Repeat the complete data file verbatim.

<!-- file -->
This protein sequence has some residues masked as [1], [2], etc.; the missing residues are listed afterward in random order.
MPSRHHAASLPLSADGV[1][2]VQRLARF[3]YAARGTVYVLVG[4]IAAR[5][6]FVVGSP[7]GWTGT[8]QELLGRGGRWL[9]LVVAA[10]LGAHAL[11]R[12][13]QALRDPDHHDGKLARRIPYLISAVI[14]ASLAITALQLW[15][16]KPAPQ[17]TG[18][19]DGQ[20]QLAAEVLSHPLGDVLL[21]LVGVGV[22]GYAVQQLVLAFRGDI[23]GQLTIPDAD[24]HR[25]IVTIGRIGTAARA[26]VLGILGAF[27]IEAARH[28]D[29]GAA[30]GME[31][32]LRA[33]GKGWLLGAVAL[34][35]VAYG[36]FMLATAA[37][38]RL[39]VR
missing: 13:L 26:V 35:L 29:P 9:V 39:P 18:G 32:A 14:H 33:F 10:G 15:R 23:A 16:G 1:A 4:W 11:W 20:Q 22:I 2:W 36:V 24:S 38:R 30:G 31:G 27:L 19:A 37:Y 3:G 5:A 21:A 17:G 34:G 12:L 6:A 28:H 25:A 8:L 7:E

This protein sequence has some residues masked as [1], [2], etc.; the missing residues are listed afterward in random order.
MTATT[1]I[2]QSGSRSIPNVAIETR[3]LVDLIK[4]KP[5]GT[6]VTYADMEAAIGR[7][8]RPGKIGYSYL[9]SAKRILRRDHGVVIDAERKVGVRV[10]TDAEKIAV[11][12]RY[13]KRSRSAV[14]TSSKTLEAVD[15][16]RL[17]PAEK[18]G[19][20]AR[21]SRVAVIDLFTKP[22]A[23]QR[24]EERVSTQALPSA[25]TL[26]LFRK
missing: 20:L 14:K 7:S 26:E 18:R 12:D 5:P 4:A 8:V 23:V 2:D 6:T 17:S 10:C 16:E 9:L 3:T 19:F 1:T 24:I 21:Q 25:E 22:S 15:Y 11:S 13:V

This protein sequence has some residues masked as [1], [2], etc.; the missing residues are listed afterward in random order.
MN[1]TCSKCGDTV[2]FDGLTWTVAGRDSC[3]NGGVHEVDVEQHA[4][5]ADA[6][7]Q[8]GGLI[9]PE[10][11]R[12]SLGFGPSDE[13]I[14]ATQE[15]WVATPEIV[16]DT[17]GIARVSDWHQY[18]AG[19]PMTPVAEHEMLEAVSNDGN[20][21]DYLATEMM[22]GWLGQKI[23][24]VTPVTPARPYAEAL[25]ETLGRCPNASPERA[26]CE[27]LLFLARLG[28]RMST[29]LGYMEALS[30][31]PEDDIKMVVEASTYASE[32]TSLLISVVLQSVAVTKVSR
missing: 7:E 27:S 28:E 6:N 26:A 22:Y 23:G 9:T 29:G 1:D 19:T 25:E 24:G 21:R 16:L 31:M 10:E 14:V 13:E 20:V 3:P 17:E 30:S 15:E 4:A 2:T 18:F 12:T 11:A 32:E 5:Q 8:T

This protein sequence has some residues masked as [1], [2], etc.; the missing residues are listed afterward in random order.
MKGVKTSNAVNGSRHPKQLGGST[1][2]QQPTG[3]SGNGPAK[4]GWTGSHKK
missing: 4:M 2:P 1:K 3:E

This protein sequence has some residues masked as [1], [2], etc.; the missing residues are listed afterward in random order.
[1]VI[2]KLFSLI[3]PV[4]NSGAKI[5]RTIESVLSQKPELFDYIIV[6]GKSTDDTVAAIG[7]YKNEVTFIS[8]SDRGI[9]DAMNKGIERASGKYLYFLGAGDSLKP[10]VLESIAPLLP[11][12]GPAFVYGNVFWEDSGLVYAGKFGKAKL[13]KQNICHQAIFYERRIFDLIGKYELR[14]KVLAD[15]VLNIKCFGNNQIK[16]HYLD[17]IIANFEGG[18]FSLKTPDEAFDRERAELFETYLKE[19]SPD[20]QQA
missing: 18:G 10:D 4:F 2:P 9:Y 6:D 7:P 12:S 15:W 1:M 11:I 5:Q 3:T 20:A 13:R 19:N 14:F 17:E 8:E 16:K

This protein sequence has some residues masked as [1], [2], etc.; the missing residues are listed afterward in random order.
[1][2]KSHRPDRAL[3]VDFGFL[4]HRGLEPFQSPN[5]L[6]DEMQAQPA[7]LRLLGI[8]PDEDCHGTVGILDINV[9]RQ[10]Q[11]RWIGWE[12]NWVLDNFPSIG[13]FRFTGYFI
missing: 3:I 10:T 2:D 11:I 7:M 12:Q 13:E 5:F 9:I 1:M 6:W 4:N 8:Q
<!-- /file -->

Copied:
This protein sequence has some residues masked as [1], [2], etc.; the missing residues are listed afterward in random order.
MPSRHHAASLPLSADGV[1][2]VQRLARF[3]YAARGTVYVLVG[4]IAAR[5][6]FVVGSP[7]GWTGT[8]QELLGRGGRWL[9]LVVAA[10]LGAHAL[11]R[12][13]QALRDPDHHDGKLARRIPYLISAVI[14]ASLAITALQLW[15][16]KPAPQ[17]TG[18][19]DGQ[20]QLAAEVLSHPLGDVLL[21]LVGVGV[22]GYAVQQLVLAFRGDI[23]GQLTIPDAD[24]HR[25]IVTIGRIGTAARA[26]VLGILGAF[27]IEAARH[28]D[29]GAA[30]GME[31][32]LRA[33]GKGWLLGAVAL[34][35]VAYG[36]FMLATAA[37][38]RL[39]VR
missing: 13:L 26:V 35:L 29:P 9:V 39:P 18:G 32:A 14:H 33:F 10:G 15:R 23:A 16:G 1:A 4:W 11:W 20:Q 22:I 2:W 36:V 24:S 38:R 30:G 31:G 27:L 19:A 37:Y 3:G 5:A 21:A 17:G 34:G 12:L 6:A 28:H 25:A 8:L 7:E

This protein sequence has some residues masked as [1], [2], etc.; the missing residues are listed afterward in random order.
MTATT[1]I[2]QSGSRSIPNVAIETR[3]LVDLIK[4]KP[5]GT[6]VTYADMEAAIGR[7][8]RPGKIGYSYL[9]SAKRILRRDHGVVIDAERKVGVRV[10]TDAEKIAV[11][12]RY[13]KRSRSAV[14]TSSKTLEAVD[15][16]RL[17]PAEK[18]G[19][20]AR[21]SRVAVIDLFTKP[22]A[23]QR[24]EERVSTQALPSA[25]TL[26]LFRK
missing: 20:L 14:K 7:S 26:E 18:R 12:D 5:P 4:A 8:V 23:V 2:D 6:T 17:S 10:C 16:E 9:L 3:T 19:F 1:T 24:I 21:Q 25:E 22:S 15:Y 11:S 13:V

This protein sequence has some residues masked as [1], [2], etc.; the missing residues are listed afterward in random order.
MN[1]TCSKCGDTV[2]FDGLTWTVAGRDSC[3]NGGVHEVDVEQHA[4][5]ADA[6][7]Q[8]GGLI[9]PE[10][11]R[12]SLGFGPSDE[13]I[14]ATQE[15]WVATPEIV[16]DT[17]GIARVSDWHQY[18]AG[19]PMTPVAEHEMLEAVSNDGN[20][21]DYLATEMM[22]GWLGQKI[23][24]VTPVTPARPYAEAL[25]ETLGRCPNASPERA[26]CE[27]LLFLARLG[28]RMST[29]LGYMEALS[30][31]PEDDIKMVVEASTYASE[32]TSLLISVVLQSVAVTKVSR
missing: 7:E 27:S 28:E 6:N 26:A 22:Y 23:G 9:T 29:G 1:D 19:T 25:E 24:G 21:R 16:L 31:M 10:E 14:V 13:E 20:V 3:P 17:E 30:S 15:E 4:A 2:T 18:F 12:T 11:A 32:E 5:Q 8:T

This protein sequence has some residues masked as [1], [2], etc.; the missing residues are listed afterward in random order.
MKGVKTSNAVNGSRHPKQLGGST[1][2]QQPTG[3]SGNGPAK[4]GWTGSHKK
missing: 4:M 2:P 1:K 3:E

This protein sequence has some residues masked as [1], [2], etc.; the missing residues are listed afterward in random order.
[1]VI[2]KLFSLI[3]PV[4]NSGAKI[5]RTIESVLSQKPELFDYIIV[6]GKSTDDTVAAIG[7]YKNEVTFIS[8]SDRGI[9]DAMNKGIERASGKYLYFLGAGDSLKP[10]VLESIAPLLP[11][12]GPAFVYGNVFWEDSGLVYAGKFGKAKL[13]KQNICHQAIFYERRIFDLIGKYELR[14]KVLAD[15]VLNIKCFGNNQIK[16]HYLD[17]IIANFEGG[18]FSLKTPDEAFDRERAELFETYLKE[19]SPD[20]QQA
missing: 18:G 10:D 4:F 2:P 9:Y 6:D 7:P 12:S 15:W 1:M 11:I 5:Q 3:T 20:A 13:R 19:N 14:F 17:E 8:E 16:K

This protein sequence has some residues masked as [1], [2], etc.; the missing residues are listed afterward in random order.
[1][2]KSHRPDRAL[3]VDFGFL[4]HRGLEPFQSPN[5]L[6]DEMQAQPA[7]LRLLGI[8]PDEDCHGTVGILDINV[9]RQ[10]Q[11]RWIGWE[12]NWVLDNFPSIG[13]FRFTGYFI
missing: 3:I 10:T 2:D 11:I 7:M 12:Q 13:E 5:F 9:I 1:M 6:W 4:N 8:Q